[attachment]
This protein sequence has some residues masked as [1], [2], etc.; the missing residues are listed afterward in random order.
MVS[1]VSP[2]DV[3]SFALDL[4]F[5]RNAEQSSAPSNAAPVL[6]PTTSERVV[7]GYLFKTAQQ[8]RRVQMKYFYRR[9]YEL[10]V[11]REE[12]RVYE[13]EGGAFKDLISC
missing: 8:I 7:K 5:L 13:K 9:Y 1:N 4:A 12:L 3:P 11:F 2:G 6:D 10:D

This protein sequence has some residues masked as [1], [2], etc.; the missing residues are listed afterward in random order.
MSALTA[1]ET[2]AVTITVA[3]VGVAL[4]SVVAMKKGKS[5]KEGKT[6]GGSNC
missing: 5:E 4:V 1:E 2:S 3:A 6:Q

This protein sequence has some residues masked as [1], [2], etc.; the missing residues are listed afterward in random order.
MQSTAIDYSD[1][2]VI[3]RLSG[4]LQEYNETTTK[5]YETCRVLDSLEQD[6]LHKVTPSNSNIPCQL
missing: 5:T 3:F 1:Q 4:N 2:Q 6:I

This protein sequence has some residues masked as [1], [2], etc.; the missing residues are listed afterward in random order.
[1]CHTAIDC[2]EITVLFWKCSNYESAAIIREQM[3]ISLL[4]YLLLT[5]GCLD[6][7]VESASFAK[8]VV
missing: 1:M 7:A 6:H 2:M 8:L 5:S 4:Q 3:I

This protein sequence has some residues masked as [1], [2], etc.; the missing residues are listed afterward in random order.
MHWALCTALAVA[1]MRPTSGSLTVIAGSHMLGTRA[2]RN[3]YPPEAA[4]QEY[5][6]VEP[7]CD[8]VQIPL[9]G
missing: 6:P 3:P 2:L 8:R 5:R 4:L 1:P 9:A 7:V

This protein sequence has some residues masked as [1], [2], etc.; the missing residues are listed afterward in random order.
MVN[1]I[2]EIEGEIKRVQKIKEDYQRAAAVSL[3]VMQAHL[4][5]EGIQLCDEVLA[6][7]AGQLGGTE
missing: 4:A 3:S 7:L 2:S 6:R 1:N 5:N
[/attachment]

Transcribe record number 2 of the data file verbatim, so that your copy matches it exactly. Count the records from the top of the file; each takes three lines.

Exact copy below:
This protein sequence has some residues masked as [1], [2], etc.; the missing residues are listed afterward in random order.
MSALTA[1]ET[2]AVTITVA[3]VGVAL[4]SVVAMKKGKS[5]KEGKT[6]GGSNC
missing: 5:E 4:V 1:E 2:S 3:A 6:Q